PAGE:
Out \OUT\ , adverb; adjective; preposition; interjection; noun, verb;
Out is the Modern English from of Old English ut, which comes from Proto-Indo-European *ud- ("up, up away"). I didn't give the definitions because you know what they are, also Dictionary.com listed 76 of them. But, I will give you the history of a few of them:
Out-and out meaning "thoroughly" dates to the early 14th century
Use as an adjective is attested from 1813, but the adjective out-of-the-way ("remote, secluded") dates to the late 15th century.
An out in baseball dates to 1860 as a borrowing from cricket which used out since at least 1746.
Out of sight meaning "excellent, superior" dates to 1891.
Out meaning "unconscious" is first attested in 1898 and was originally boxing terminology.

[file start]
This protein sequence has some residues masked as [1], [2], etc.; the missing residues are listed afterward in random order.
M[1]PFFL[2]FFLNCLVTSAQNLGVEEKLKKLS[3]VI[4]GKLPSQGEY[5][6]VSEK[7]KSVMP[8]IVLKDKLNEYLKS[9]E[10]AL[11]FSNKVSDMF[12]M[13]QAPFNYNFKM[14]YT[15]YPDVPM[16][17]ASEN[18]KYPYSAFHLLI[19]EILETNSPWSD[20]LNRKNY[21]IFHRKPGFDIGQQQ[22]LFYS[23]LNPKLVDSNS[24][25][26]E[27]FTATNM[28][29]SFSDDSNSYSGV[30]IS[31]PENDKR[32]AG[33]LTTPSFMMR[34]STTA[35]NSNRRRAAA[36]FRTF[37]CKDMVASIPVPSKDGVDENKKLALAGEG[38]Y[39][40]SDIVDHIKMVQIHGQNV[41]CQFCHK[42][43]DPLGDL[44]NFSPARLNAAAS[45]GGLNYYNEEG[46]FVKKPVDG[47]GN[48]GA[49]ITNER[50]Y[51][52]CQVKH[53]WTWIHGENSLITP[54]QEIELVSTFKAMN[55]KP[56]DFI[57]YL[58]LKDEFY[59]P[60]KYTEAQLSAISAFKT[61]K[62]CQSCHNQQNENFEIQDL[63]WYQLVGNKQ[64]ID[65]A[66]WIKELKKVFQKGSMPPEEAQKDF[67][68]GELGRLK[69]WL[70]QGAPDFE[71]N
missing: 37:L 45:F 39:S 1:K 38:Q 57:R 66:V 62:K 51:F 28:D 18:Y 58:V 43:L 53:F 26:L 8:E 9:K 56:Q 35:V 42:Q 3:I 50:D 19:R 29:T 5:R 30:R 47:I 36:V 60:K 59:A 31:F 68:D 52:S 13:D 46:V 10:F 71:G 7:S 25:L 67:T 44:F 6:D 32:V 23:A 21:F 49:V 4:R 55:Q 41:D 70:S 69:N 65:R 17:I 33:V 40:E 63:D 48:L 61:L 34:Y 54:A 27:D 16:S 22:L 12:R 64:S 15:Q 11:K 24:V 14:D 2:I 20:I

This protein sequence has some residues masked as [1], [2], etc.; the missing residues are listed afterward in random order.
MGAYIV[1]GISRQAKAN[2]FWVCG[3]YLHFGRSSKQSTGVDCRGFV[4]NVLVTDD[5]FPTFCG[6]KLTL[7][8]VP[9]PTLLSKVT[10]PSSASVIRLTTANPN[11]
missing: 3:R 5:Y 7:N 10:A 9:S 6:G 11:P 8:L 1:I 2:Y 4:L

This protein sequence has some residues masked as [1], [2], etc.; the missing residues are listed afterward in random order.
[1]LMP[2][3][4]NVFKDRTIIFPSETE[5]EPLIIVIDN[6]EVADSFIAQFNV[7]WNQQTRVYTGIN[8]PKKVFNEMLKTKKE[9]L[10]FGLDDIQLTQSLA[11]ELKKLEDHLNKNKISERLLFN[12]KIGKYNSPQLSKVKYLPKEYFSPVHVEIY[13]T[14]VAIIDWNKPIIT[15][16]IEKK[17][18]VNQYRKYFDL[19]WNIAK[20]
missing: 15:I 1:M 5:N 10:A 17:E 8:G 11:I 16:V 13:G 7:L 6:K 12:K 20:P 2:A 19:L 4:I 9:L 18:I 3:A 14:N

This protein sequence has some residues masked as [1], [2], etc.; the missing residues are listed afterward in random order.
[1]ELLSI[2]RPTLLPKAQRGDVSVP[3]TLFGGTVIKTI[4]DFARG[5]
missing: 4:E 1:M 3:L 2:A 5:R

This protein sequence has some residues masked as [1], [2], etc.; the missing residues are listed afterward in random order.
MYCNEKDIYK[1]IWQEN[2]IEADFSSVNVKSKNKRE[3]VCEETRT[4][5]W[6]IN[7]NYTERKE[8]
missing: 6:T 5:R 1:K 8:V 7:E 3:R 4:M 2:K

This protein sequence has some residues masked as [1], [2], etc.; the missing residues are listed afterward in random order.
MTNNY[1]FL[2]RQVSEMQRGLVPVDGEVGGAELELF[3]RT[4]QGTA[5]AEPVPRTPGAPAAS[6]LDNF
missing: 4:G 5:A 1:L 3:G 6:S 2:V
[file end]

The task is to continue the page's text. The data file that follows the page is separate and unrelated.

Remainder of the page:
The construction It out-herods Herod came from Shakespeare and was widely imitated in the 19th century.
Out-of-towner meaning "one not from a certain place" dates to 1911.
Out of this world meaning "excellent" dates to 1938.
Out to lunch meaning "insane" is slang from the 1950's.
Out meaning "not popular or modern" is first attested in 1966.
Out meaning "to expose as a closet homosexual" was first written in 1990, but "openly avow one's homosexuality" dates to the 1970's.
Out is also very common in compound words like outcast, outcry, outlaw, outside, and many more. But, beware 'false friends'. Outrage has nothing to do with out or ut because it is a French borrowing. It comes from Old French outrage which ultimately derives from Latin ultra.